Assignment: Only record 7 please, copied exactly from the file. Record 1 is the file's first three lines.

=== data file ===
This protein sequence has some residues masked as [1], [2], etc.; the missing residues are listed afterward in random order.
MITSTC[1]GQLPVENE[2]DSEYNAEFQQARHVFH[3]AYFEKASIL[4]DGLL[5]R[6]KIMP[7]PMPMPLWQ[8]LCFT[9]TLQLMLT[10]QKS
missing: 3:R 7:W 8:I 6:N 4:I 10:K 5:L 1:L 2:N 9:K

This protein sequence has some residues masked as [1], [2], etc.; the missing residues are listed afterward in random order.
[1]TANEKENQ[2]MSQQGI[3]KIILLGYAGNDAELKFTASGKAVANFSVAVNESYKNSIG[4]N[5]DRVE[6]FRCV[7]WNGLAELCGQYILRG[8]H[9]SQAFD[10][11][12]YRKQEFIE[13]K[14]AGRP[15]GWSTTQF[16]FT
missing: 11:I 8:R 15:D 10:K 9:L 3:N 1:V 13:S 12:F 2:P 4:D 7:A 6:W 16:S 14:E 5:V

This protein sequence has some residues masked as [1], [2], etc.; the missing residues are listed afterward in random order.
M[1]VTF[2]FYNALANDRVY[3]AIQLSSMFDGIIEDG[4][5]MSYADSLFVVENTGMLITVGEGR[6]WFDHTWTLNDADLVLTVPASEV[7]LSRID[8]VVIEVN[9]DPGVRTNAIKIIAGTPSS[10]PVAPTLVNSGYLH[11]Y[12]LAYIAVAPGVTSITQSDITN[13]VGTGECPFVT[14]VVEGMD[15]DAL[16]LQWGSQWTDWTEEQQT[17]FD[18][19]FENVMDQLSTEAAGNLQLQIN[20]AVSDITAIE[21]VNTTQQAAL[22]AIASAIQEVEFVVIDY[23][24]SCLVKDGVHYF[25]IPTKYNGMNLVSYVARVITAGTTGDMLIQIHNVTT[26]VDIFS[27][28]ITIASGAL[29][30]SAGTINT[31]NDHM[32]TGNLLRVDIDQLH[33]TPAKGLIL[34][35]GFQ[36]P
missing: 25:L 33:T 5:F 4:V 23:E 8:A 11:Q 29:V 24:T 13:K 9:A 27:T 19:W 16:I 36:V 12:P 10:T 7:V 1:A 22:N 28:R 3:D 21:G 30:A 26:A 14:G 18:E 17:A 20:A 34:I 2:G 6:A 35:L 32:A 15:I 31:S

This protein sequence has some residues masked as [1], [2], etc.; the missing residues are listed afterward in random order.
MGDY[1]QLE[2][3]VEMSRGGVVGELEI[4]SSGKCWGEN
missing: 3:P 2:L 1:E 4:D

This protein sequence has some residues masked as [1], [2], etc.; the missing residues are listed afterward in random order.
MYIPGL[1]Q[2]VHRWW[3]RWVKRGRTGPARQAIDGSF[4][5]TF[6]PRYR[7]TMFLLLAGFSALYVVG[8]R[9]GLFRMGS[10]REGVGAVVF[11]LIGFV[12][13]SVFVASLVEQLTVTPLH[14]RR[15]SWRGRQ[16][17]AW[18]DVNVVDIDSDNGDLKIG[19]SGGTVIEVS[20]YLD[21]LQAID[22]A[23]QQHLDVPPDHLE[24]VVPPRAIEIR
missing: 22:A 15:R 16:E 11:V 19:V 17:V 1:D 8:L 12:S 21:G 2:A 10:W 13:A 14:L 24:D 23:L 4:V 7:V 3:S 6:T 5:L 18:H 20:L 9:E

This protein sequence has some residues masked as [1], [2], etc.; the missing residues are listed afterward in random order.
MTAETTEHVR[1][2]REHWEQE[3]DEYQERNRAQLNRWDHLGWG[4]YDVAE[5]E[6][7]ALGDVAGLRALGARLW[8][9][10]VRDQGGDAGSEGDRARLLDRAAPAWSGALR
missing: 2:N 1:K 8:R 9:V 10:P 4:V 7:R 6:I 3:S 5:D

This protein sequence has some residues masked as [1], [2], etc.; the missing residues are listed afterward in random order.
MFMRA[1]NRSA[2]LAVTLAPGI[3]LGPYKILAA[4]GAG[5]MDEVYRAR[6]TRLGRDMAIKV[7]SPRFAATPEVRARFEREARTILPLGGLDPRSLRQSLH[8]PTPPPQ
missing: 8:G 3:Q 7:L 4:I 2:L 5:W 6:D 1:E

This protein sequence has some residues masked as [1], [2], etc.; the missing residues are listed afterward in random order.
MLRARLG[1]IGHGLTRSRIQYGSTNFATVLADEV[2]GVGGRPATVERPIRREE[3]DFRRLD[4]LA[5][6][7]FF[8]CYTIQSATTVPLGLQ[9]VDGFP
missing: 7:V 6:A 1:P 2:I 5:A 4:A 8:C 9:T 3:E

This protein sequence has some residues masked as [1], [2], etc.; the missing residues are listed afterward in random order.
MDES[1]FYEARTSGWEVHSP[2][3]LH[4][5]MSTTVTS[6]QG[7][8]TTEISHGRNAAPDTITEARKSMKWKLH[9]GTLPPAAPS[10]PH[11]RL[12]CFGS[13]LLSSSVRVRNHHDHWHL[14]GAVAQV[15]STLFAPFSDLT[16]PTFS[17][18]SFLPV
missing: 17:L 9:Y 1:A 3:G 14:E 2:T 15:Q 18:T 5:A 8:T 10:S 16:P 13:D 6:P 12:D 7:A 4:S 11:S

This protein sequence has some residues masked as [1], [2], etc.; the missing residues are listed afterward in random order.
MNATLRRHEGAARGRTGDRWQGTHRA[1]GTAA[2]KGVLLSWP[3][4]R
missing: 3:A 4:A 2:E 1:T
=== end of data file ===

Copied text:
This protein sequence has some residues masked as [1], [2], etc.; the missing residues are listed afterward in random order.
MFMRA[1]NRSA[2]LAVTLAPGI[3]LGPYKILAA[4]GAG[5]MDEVYRAR[6]TRLGRDMAIKV[7]SPRFAATPEVRARFEREARTILPLGGLDPRSLRQSLH[8]PTPPPQ
missing: 8:G 3:Q 7:L 4:I 2:L 5:W 6:D 1:E